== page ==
Why I Like Revising

Random excerpt from novel-in-progress: “Tina! No drowning the client!”

Novelist E.L. Doctorow famously compared the act of writing to driving a car at night:  “You never see farther than your headlights, but you can make the whole trip that way.”

That’s the best analogy I’ve encountered  for the process of writing a first draft. You peer ahead as far as you can see (which isn’t very far), sometimes creeping along, sometimes going faster than you should. And you hope that you’re on the right road and still headed in the right direction. Sometimes you take an unplanned detour. But eventually, you arrive at your destination — even though it may not be exactly where you thought you were going.

And that’s why I like writing the second draft. For this trip through the story, I’m driving in daylight. And I’ve got a road map, thanks to that first draft. This time through, I can look around and see what the darkness obscured when I went down this road before, filling in details, adding some local color. Often, I can spot a more direct route to get from Point A to Point B.

Once I’ve written the first draft, I know what happens. I’ve got something to work with. Maybe it’s because I’ve worked as an editor, but I love rolling up my sleeves and getting to work shaping the story. To switch metaphors, it’s like I’ve got the picture all sketched out, and now I’m filling in details and colors. For me, the second draft is where a novel goes from being an idea to being a story.

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About nancyholzner


4 responses to “Why I Like Revising

  • uppington

    For me, the first draft is usually an exciting adrenaline rush – my nighttime road often also has fog, and I’m never sure whether I’m going to maybe drive into a ditch or run into a moose. I love the sense of the unexpected during this process. But I also love (except when I’m hating it, lol) the process of revision, of deepening and enriching and adding the details. I don’t like revision when I have to cut things.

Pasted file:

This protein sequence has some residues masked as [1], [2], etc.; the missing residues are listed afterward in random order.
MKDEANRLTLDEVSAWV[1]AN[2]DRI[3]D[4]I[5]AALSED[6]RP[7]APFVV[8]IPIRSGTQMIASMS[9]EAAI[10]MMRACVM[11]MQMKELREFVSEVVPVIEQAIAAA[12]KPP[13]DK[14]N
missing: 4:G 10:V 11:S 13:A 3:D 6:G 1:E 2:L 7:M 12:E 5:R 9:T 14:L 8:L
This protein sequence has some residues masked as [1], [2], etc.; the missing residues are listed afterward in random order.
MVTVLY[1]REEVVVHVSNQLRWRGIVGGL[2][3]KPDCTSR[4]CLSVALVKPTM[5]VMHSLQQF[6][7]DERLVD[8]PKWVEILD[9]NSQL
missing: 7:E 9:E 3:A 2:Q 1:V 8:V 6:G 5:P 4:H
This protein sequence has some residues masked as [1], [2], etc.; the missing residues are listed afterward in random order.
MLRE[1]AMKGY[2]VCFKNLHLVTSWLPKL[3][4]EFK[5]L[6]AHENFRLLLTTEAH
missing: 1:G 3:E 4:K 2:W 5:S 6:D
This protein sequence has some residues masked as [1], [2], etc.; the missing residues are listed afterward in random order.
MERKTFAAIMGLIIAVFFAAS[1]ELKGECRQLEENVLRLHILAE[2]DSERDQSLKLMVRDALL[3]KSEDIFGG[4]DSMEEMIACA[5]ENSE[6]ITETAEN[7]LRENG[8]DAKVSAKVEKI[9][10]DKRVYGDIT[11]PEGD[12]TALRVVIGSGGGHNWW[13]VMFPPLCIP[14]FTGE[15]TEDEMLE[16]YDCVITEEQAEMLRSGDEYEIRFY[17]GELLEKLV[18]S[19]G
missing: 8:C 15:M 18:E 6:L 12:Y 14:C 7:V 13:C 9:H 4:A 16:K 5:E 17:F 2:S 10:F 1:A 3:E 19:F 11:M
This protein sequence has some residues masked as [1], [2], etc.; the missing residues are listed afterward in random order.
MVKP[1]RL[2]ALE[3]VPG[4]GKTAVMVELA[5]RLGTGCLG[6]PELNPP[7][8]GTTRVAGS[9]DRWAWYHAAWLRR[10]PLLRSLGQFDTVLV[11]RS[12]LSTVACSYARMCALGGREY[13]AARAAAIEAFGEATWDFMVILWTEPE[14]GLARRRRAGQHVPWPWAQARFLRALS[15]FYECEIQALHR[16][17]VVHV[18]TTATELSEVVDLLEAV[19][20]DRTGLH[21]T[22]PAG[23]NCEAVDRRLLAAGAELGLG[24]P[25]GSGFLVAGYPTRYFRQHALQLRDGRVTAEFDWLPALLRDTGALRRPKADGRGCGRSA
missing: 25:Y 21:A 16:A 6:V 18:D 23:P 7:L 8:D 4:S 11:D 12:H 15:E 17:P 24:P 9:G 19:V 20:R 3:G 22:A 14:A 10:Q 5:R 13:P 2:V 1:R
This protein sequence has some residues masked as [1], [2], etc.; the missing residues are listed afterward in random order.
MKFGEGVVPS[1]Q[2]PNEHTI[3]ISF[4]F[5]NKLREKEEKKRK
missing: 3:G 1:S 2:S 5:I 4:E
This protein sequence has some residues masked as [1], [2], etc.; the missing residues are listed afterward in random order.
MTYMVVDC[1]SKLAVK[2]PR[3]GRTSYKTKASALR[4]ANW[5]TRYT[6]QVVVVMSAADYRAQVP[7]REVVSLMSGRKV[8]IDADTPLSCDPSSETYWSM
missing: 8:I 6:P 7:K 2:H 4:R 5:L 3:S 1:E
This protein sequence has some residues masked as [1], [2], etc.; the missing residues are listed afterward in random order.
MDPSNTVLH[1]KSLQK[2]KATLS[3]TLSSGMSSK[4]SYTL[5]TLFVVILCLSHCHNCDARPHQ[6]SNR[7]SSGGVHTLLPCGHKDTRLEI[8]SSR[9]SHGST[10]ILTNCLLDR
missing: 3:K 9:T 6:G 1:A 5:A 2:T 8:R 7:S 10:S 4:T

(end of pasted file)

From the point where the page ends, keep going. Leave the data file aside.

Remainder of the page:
• nancyholzner

      Love the unexpected moose! I agree with you; the first and second drafts hold different pleasures and frustrations. I find that I do a lot of cutting, rewriting, and rearranging at the beginning of the second draft. Even though I outline (loosely), it takes a while to find my way into the story, so those early chapters need the most extensive rewriting.

      Do you outline? I fall halfway between the detailed outliners and the completely “organic” writers who find out how the story develops as they go.

  • uppington

    If I must outline, it’s usually while trying to make sense of a wayward draft. In the first draft, I start with characters who have a problem, and let them take it from there. I am reconsidering this, however. Have done such extensive rewrites on the WIP I’m just completing, that little of the original plot is left. A lot of work that way, and too many moose. (Meese? Mooses?) Next first draft might get some sort of loose structure before I begin, but I have at least three complete drafts awaiting revision right now, so it will be awhile before I make the experiment.

    • nancyholzner

      That’s interesting. I’ve approached the outlining issue a little differently for each novel, and like you I’ve found that winging it requires a lot of substantial rewriting in the second draft. For my WIP, I think I’ve finally hit upon a method that works for me–will be blogging about that today. Basically, though, it’s the kind of loose outline you mention here plus revision of that outline as I go along.

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